He tested the steering device, and overlooked the mighty cogs which transmitted its marvelous velocity to the giant drill at the nose of his strange craft.
Our seats, into which we strapped ourselves, were so arranged upon transverse bars that we would be upright whether the craft were ploughing her way downward into the bowels of the earth, or running horizontally along some great seam of coal, or rising vertically toward the surface again.
At length all was ready. Perry bowed his head in prayer. For a moment we were silent, and then the old man's hand grasped the starting lever. There was a frightful roaring beneath us—the giant frame trembled and vibrated—there was a rush of sound as the loose earth passed up through the hollow space between the inner and outer jackets to be deposited in our wake. We were off!
The noise was deafening. The sensation was frightful. For a full minute neither of us could do aught but cling with the proverbial desperation of the drowning man to the handrails of our swinging seats. Then Perry glanced at the thermometer.
"Gad!" he cried, "it cannot be possible—quick! What does the distance meter read?"
That and the speedometer were both on my side of the cabin, and as I turned to take a reading from the former I could see Perry muttering.
"Ten degrees rise—it cannot be possible!" and then I saw him tug frantically upon the steering wheel.
As I finally found the tiny needle in the dim light I translated Perry's evident excitement, and my heart sank within me. But when I spoke I hid the fear which haunted me. "It will be seven hundred feet, Perry," I said, "by the time you can turn her into the horizontal."
"You'd better lend me a hand then, my boy," he replied, "for I cannot budge her out of the vertical alone. God give that our combined strength may be equal to the task, for else we are lost."
I wormed my way to the old man's side with never a doubt but that the great wheel would yield on the instant to the power of my young and vigorous muscles. Nor was my belief mere vanity, for always had my physique been the envy and despair of my fellows. And for that very reason it had waxed even greater than nature had intended, since my natural pride in my great strength had led me to care for and develop my body and my muscles by every means within my power. What with boxing, football, and baseball, I had been in training since childhood.
And so it was with the utmost confidence that I laid hold of the huge iron rim; but though I threw every ounce of my strength into it, my best effort was as unavailing as Perry's had been—the thing would not budge—the grim, insensate, horrible thing that was holding us upon the straight road to death!
At length I gave up the useless struggle, and without a word returned to my seat. There was no need for words—at least none that I could imagine, unless Perry desired to pray. And I was quite sure that he would, for he never left an opportunity neglected where he might sandwich in a prayer. He prayed when he arose in the morning, he prayed before he ate, he prayed when he had finished eating, and before he went to bed at night he prayed again. In between he often found excuses to pray even when the provocation seemed far-fetched to my worldly eyes—now that he was about to die I felt positive that I should witness a perfect orgy of prayer—if one may allude with such a simile to so solemn an act.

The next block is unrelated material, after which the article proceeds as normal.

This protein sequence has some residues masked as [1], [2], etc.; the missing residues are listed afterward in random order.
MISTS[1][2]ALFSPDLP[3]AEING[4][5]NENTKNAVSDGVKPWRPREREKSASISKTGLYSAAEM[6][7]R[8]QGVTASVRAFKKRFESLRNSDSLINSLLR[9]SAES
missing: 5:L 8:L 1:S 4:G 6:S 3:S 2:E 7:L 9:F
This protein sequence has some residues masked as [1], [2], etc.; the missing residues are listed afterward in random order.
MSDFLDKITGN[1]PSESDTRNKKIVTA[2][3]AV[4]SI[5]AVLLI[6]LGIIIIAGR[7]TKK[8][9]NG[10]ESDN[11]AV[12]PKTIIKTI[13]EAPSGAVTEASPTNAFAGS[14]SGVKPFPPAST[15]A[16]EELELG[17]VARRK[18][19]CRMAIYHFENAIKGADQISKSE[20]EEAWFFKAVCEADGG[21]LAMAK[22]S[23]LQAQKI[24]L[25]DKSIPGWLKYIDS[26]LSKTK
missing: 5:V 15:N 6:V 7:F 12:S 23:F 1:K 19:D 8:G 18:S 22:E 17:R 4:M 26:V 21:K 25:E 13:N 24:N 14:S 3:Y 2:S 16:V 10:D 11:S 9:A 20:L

But to my astonishment I discovered that with death staring him in the face Abner Perry was transformed into a new being. From his lips there flowed—not prayer—but a clear and limpid stream of undiluted profanity, and it was all directed at that quietly stubborn piece of unyielding mechanism.
"I should think, Perry," I chided, "that a man of your professed religiousness would rather be at his prayers than cursing in the presence of imminent death."
"Death!" he cried. "Death is it that appalls you? That is nothing by comparison with the loss the world must suffer. Why, David within this iron cylinder we have demonstrated possibilities that science has scarce dreamed. We have harnessed a new principle, and with it animated a piece of steel with the power of ten thousand men. That two lives will be snuffed out is nothing to the world calamity that entombs in the bowels of the earth the discoveries that I have made and proved in the successful construction of the thing that is now carrying us farther and farther toward the eternal central fires."
I am frank to admit that for myself I was much more concerned with our own immediate future than with any problematic loss which the world might be about to suffer. The world was at least ignorant of its bereavement, while to me it was a real and terrible actuality.
"What can we do?" I asked, hiding my perturbation beneath the mask of a low and level voice.
"We may stop here, and die of asphyxiation when our atmosphere tanks are empty," replied Perry, "or we may continue on with the slight hope that we may later sufficiently deflect the prospector from the vertical to carry us along the arc of a great circle which must eventually return us to the surface. If we succeed in so doing before we reach the higher internal temperature we may even yet survive. There would seem to me to be about one chance in several million that we shall succeed—otherwise we shall die more quickly but no more surely than as though we sat supinely waiting for the torture of a slow and horrible death."
I glanced at the thermometer. It registered 110 degrees.